crank); the Watsu Center (a school of massage performed in water) in Middletown,
California; and his former office in Emeryville.
A tower like
Eye-in-the-Sky would cast one heck of a shadow, ever-shifting though it
would be. Appeals by unhappy neighbors could tie up the five- to ten-year
construction project indefinitely.
While studying architecture at UC Berkeley (where he acquired two masters degrees and a doctorate), he exhibited designs that appalled professors and sparked riots. Before that, Columbia University Graduate School of Design expelled him. The University of Oregon expelled him three more times but eventually granted him a bachelors degree.
He shares his
Oakland workshop with interns, providing an "international training
ground for future architects, city planners, product designers, ecologists,
landscape architects, educators, scientists, and inventors."
Brechin, an authority on California history, geography, and architecture, says that comparisons to landmarks in Seattle, Paris, and Sydney hold no water because people go to those places to see other things as well. A city, says Brechin, must first be a viable tourist and business destination. Tsui counters that the crowds are already herejust inSan Franciscoand that his tower would lure them east to Oakland.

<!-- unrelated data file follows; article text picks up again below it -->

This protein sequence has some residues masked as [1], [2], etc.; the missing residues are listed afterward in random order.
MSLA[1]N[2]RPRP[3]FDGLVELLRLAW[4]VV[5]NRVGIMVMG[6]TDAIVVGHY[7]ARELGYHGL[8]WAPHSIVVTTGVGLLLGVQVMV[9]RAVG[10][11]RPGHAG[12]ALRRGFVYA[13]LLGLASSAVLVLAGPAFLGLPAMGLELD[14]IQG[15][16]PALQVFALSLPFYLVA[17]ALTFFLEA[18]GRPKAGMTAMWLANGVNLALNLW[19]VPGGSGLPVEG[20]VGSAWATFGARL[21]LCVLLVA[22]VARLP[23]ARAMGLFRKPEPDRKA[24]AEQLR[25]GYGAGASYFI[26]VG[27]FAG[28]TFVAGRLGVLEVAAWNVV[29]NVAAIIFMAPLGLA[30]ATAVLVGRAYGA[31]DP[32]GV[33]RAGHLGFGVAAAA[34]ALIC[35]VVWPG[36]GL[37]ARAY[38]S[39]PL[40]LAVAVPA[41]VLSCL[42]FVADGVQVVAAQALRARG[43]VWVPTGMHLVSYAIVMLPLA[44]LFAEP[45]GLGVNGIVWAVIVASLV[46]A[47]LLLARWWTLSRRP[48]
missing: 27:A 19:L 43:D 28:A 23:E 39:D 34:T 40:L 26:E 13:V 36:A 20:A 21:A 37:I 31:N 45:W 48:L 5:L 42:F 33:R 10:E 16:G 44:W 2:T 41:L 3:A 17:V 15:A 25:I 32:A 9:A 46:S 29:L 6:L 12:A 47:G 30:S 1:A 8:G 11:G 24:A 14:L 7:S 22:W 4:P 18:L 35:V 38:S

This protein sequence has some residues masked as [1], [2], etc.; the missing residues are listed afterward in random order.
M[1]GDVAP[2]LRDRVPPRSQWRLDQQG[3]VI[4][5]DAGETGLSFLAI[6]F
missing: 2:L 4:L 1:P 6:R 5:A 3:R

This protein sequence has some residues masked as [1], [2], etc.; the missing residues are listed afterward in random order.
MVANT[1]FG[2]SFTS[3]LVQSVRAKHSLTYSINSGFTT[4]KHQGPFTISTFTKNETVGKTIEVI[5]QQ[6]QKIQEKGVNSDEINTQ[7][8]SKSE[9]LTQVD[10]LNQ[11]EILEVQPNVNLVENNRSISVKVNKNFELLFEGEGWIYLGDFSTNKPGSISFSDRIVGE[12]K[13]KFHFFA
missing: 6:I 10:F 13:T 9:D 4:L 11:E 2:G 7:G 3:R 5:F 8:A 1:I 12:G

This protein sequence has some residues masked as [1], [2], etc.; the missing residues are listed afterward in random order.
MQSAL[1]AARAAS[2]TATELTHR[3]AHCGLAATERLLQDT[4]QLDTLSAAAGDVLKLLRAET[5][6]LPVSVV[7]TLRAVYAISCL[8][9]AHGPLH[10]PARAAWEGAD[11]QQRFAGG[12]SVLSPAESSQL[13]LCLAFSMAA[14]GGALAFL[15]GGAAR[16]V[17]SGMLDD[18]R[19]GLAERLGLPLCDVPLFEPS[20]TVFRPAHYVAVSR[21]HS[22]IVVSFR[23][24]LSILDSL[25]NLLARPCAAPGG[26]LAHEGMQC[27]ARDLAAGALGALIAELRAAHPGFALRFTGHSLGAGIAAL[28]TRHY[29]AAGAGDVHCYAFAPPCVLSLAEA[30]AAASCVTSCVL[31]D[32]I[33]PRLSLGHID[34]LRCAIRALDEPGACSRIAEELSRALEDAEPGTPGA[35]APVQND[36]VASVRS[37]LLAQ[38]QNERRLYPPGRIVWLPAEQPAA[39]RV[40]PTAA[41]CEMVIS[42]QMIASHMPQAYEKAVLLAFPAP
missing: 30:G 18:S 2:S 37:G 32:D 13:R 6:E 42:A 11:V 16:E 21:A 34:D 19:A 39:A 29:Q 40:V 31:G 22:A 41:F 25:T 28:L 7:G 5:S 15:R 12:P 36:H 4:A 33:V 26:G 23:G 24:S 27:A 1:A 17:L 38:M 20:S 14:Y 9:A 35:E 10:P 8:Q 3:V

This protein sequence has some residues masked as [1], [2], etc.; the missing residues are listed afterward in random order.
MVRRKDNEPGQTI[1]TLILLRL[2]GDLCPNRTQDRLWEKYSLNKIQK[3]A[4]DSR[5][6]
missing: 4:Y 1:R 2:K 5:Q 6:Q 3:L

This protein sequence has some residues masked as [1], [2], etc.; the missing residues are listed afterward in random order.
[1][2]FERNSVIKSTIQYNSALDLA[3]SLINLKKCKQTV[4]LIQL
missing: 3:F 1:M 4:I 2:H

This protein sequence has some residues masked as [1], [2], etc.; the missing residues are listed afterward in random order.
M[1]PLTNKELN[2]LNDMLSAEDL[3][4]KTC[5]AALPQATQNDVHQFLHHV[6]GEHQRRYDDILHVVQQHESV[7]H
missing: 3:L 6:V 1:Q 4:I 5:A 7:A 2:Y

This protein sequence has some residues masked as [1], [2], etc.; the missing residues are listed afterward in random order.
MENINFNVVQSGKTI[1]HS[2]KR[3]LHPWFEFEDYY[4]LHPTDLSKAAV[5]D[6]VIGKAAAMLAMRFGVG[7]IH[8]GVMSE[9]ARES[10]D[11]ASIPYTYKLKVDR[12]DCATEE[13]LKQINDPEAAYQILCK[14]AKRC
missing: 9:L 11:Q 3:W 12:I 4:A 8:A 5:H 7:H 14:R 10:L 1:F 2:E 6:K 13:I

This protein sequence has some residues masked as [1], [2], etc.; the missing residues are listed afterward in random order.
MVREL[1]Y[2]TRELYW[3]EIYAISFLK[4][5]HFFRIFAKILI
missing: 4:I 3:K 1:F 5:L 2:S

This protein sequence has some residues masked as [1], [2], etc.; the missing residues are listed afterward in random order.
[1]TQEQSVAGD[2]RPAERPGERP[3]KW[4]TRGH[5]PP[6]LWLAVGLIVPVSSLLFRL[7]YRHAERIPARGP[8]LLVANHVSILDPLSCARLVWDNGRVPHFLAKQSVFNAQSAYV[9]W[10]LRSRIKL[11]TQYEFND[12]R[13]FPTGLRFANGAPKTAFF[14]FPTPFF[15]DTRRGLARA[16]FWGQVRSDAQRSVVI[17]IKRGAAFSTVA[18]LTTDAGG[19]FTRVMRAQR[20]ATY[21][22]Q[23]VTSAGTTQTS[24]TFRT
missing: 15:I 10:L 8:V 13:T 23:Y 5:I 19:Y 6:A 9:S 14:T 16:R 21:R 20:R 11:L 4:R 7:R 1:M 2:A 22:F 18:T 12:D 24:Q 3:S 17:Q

Brechin, Wilson, and Oakland Redevelopment Manager Anthony Lane praise aspects of Tsuis idea, particularly the windmills and photovoltaics, which would fit with Oaklands recent policies of going ever-greener. But Lane cites traffic issues. Tsui wants to run an unconventional shuttle bus (powered by photovoltaics and veggie oil or methane gas) between all major airports and the tower, which he wants to locate close to BART. Nevertheless, the intended underground parking lot would certainly invite more cars downtown, worries Lane.
if a lookout tower is the next best thing for the East Bays biggest
somewhat of like mind. "You dont just put up a skyscraper as
an ego statement," he says.